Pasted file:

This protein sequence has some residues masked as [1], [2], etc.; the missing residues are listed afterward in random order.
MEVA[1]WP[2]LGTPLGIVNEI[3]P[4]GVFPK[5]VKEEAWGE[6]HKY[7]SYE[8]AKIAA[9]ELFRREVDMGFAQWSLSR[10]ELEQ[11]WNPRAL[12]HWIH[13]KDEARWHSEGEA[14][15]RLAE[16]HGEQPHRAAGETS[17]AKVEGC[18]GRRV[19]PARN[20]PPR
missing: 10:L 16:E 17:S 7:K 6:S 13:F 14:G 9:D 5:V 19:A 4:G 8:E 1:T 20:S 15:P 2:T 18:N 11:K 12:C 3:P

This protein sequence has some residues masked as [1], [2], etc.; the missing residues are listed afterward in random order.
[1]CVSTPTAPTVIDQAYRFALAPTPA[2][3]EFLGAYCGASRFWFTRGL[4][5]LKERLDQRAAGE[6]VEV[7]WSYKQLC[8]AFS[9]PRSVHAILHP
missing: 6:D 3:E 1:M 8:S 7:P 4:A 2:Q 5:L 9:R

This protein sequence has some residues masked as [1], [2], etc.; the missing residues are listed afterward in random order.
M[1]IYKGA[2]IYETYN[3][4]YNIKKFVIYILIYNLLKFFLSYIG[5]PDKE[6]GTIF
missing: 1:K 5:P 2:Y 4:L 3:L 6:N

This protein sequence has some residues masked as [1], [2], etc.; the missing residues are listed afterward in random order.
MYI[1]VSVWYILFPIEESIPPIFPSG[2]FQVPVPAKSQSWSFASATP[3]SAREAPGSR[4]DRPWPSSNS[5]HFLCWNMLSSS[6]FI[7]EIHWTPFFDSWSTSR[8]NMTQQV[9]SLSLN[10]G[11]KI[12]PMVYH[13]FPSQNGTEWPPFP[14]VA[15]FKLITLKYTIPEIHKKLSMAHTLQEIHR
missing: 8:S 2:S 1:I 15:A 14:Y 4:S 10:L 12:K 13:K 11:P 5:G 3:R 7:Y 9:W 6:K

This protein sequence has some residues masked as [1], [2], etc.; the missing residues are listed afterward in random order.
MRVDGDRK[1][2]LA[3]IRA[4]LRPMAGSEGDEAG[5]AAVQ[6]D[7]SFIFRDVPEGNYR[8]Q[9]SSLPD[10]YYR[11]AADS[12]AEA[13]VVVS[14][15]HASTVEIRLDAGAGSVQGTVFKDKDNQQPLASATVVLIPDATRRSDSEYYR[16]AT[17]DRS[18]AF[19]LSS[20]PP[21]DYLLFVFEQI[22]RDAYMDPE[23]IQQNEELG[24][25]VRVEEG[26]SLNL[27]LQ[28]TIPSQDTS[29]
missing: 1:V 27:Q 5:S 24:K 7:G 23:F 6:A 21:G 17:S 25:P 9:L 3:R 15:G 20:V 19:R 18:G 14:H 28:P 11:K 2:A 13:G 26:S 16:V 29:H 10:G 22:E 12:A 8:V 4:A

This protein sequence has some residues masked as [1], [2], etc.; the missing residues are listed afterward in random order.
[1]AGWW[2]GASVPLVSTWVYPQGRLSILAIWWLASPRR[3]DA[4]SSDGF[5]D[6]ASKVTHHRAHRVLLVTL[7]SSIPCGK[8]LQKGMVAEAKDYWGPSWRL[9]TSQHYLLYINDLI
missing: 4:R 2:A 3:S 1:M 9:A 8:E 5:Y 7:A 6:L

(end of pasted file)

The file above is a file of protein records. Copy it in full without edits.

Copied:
This protein sequence has some residues masked as [1], [2], etc.; the missing residues are listed afterward in random order.
MEVA[1]WP[2]LGTPLGIVNEI[3]P[4]GVFPK[5]VKEEAWGE[6]HKY[7]SYE[8]AKIAA[9]ELFRREVDMGFAQWSLSR[10]ELEQ[11]WNPRAL[12]HWIH[13]KDEARWHSEGEA[14][15]RLAE[16]HGEQPHRAAGETS[17]AKVEGC[18]GRRV[19]PARN[20]PPR
missing: 10:L 16:E 17:S 7:K 6:S 13:F 14:G 9:D 5:V 19:A 4:G 8:E 1:T 20:S 15:P 2:T 18:N 11:K 12:C 3:P

This protein sequence has some residues masked as [1], [2], etc.; the missing residues are listed afterward in random order.
[1]CVSTPTAPTVIDQAYRFALAPTPA[2][3]EFLGAYCGASRFWFTRGL[4][5]LKERLDQRAAGE[6]VEV[7]WSYKQLC[8]AFS[9]PRSVHAILHP
missing: 6:D 3:E 1:M 8:S 7:P 4:A 2:Q 5:L 9:R

This protein sequence has some residues masked as [1], [2], etc.; the missing residues are listed afterward in random order.
M[1]IYKGA[2]IYETYN[3][4]YNIKKFVIYILIYNLLKFFLSYIG[5]PDKE[6]GTIF
missing: 1:K 5:P 2:Y 4:L 3:L 6:N

This protein sequence has some residues masked as [1], [2], etc.; the missing residues are listed afterward in random order.
MYI[1]VSVWYILFPIEESIPPIFPSG[2]FQVPVPAKSQSWSFASATP[3]SAREAPGSR[4]DRPWPSSNS[5]HFLCWNMLSSS[6]FI[7]EIHWTPFFDSWSTSR[8]NMTQQV[9]SLSLN[10]G[11]KI[12]PMVYH[13]FPSQNGTEWPPFP[14]VA[15]FKLITLKYTIPEIHKKLSMAHTLQEIHR
missing: 8:S 2:S 1:I 15:A 14:Y 4:S 10:L 12:K 13:K 11:P 5:G 3:R 7:Y 9:W 6:K

This protein sequence has some residues masked as [1], [2], etc.; the missing residues are listed afterward in random order.
MRVDGDRK[1][2]LA[3]IRA[4]LRPMAGSEGDEAG[5]AAVQ[6]D[7]SFIFRDVPEGNYR[8]Q[9]SSLPD[10]YYR[11]AADS[12]AEA[13]VVVS[14][15]HASTVEIRLDAGAGSVQGTVFKDKDNQQPLASATVVLIPDATRRSDSEYYR[16]AT[17]DRS[18]AF[19]LSS[20]PP[21]DYLLFVFEQI[22]RDAYMDPE[23]IQQNEELG[24][25]VRVEEG[26]SLNL[27]LQ[28]TIPSQDTS[29]
missing: 1:V 27:Q 5:S 24:K 7:G 23:F 6:A 21:G 17:S 25:P 9:L 3:R 15:G 20:V 19:R 18:G 14:H 28:P 11:K 2:A 13:G 26:S 16:V 29:H 10:G 22:E 12:A 8:V 4:A

This protein sequence has some residues masked as [1], [2], etc.; the missing residues are listed afterward in random order.
[1]AGWW[2]GASVPLVSTWVYPQGRLSILAIWWLASPRR[3]DA[4]SSDGF[5]D[6]ASKVTHHRAHRVLLVTL[7]SSIPCGK[8]LQKGMVAEAKDYWGPSWRL[9]TSQHYLLYINDLI
missing: 4:R 2:A 3:S 1:M 9:A 8:E 5:Y 7:A 6:L